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Publication numberUS7539004 B2
Publication typeGrant
Application numberUS 11/321,382
Publication dateMay 26, 2009
Filing dateDec 29, 2005
Priority dateDec 29, 2005
Fee statusPaid
Also published asUS20070279833
Publication number11321382, 321382, US 7539004 B2, US 7539004B2, US-B2-7539004, US7539004 B2, US7539004B2
InventorsRajesh V. Iyer, John P. Tardiff, Michael G. Marinkov, Susan A. Tettemer
Original AssigneeMedtronic, Inc.
Export CitationBiBTeX, EndNote, RefMan
External Links: USPTO, USPTO Assignment, Espacenet
Filtered feedthrough assembly and method of manufacture
US 7539004 B2
Abstract
A method for coupling a capacitor to a feedthrough assembly that includes a ferrule and a terminal pin therethrough is provided. The method comprises dispensing an epoxy onto an outer surface of the feedthrough assembly. A capacitor, which has an opening therethrough for receiving the terminal pin and cooperates therewith to form a cavity, is placed over the ferrule to contact the epoxy. A weight is placed on the capacitor to position it with respect to the terminal pin, and the epoxy is cured.
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Claims(10)
1. A method for coupling a capacitor to a feedthrough assembly that includes a ferrule and a terminal pin therethrough, the method comprising:
dispensing an epoxy onto an outer surface of the feedthrough assembly;
placing a capacitor over the ferrule to contact the epoxy, the capacitor having an opening therethrough for receiving the terminal pin and cooperating therewith to form a cavity, the opening defining a terminal pin aperture;
deploying a weight on the capacitor by threading the terminal pin through a longitudinal aperture of the weight and wedging a tapered end portion of the weight into the terminal pin aperture; and
curing the epoxy.
2. A method according to claim 1 wherein the epoxy comprises an epoxy preform, and wherein the step of curing comprises thermally curing the epoxy preform.
3. A method according to claim 1 wherein the epoxy comprises a UV-curable epoxy, and wherein the step of curing comprises exposing at least a portion of the UV-curable epoxy to ultra-violet light.
4. A method according to claim 3 further comprising thermally curing the UV-curable epoxy.
5. A method according to claim 1 wherein the feedthrough assembly comprises at least first and second terminal pins through the ferrule,wherein a weight is threaded ever each of the at least first and second terminal pins.
6. A method for attaching a capacitor having a terminal pin aperture therethrough to a feedthrough assembly of an implantable medical device, the feedthrough assembly including a terminal pin therethrough received by the aperture, the method comprising:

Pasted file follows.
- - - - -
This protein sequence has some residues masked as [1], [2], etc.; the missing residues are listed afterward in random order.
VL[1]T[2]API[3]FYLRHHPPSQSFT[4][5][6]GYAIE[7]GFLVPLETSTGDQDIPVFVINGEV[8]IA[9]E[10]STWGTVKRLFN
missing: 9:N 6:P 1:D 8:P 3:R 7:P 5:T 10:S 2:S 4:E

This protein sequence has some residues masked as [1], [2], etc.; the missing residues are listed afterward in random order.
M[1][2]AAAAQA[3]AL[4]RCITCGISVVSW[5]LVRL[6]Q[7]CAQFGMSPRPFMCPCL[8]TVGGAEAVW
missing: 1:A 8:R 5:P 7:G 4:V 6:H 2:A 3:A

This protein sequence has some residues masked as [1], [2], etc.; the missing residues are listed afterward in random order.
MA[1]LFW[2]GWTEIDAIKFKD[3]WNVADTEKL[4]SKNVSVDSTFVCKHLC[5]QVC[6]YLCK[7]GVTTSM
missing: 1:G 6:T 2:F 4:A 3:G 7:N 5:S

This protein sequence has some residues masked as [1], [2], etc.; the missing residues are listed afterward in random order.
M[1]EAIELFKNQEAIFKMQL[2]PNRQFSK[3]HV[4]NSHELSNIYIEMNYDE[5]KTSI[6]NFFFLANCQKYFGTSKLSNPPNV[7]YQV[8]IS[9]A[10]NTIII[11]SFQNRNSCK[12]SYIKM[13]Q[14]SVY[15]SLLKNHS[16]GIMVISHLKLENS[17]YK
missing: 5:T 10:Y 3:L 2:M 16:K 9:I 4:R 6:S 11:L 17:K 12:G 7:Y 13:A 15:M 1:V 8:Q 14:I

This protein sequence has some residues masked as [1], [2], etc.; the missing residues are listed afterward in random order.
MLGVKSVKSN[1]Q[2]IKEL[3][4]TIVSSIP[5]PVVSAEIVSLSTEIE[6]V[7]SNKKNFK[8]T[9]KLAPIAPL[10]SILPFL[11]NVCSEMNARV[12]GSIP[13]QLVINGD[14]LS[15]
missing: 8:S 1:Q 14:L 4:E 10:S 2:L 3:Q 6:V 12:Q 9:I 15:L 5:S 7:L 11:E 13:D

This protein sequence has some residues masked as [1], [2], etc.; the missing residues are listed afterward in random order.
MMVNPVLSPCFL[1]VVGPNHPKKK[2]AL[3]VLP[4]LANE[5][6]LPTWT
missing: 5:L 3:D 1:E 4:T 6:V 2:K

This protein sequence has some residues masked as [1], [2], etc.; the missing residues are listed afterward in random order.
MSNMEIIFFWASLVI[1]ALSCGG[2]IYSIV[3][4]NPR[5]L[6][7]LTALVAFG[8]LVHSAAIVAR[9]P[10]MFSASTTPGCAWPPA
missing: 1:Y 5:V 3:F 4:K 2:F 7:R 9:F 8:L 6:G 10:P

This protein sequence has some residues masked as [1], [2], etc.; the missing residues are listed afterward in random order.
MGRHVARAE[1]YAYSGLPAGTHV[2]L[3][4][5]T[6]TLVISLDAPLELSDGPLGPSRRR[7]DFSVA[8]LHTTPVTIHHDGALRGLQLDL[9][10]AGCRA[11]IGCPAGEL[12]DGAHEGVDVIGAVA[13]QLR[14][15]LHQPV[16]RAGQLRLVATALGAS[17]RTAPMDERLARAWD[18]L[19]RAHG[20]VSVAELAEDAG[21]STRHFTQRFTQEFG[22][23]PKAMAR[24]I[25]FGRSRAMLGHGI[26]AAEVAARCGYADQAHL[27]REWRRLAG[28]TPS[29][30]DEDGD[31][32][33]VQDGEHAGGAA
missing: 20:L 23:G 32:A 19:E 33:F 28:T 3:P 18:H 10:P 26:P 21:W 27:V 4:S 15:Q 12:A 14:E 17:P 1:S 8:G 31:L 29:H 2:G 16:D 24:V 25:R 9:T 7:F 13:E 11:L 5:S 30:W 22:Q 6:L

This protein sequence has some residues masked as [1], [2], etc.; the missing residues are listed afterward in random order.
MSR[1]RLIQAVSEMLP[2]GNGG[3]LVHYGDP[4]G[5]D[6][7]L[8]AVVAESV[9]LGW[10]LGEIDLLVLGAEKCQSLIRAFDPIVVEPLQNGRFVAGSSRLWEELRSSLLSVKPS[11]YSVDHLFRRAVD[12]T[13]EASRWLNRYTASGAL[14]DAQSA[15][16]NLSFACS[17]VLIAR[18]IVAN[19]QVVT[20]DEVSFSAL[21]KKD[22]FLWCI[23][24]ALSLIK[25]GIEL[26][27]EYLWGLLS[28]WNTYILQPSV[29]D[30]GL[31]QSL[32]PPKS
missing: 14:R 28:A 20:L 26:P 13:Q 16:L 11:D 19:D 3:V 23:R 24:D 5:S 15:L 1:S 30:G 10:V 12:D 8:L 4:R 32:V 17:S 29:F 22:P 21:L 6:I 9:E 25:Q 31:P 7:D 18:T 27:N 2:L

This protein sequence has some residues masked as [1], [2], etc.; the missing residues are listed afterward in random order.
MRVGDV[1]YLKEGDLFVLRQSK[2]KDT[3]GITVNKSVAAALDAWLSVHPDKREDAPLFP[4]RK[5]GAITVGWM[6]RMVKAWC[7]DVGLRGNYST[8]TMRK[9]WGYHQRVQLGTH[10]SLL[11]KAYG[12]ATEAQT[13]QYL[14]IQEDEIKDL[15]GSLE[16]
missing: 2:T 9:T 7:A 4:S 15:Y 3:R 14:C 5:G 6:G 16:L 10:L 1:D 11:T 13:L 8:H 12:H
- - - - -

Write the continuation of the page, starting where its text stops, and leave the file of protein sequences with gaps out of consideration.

dispensing a UV-curable epoxy onto an exterior surface of the feedthrough assembly;
placing the capacitor in an abutting relationship with the exterior surface, the terminal pin aperture cooperating with the terminal pin to form an annular cavity there between;
threading the terminal pin through a weighted body having a longitudinal aperture therethrough and a tapered end and positioning the weighted body against the capacitor an into the terminal pin aperture to maintain the position of the terminal pin within the aperture; and
curing the epoxy with ultra-violet light.
7. A method according to claim 6 wherein the feedthrough assembly includes a plurality of feedthrough pins and said weighted body has a plurality of channels therethrough each for receiving a different one of the plurality of feedthrough pins.
8. A method according to claim 6 further comprising thermally curing the UV-curable epoxy.
9. A method according to claim 6 wherein the step of curing includes directing the ultra-violet light into the annular cavity.
10. A method according to claim 6 wherein the step of curing comprises exposing a portion of the epoxy to ultra-violet light having a wavelength of approximately 200-300 nanometers.
Description
TECHNICAL FIELD

This invention relates generally to implantable medical devices and, more particularly, to a filtered feedthrough assembly for use with an implantable medical device.

BACKGROUND OF THE INVENTION

Cardiac pacemakers and other such implantable medical devices (e.g., cochlear implants, defibrillators, neurostimulators, active drug pumps, etc.) typically comprise a hermetically sealed container and a feedthrough assembly having one or more feedthrough terminals (e.g., niobium pins) that provide conductive paths from the interior of the container (e.g., from an anode lead embedded in an internal anode) to one or more lead wires exterior to the device. In the case of a cardiac pacemaker, these lead wires conduct pacing pulses to cardiac tissue and/or detect cardiac rhythms. In general, such feedthrough assemblies comprise a ferrule that secures the assembly relative to the container and an insulating structure (e.g., a glass or ceramic body) that insulates the terminal pin or pins from the ferrule. The feedthrough assembly may be hermetically sealed to prevent body fluids from seeping into the device.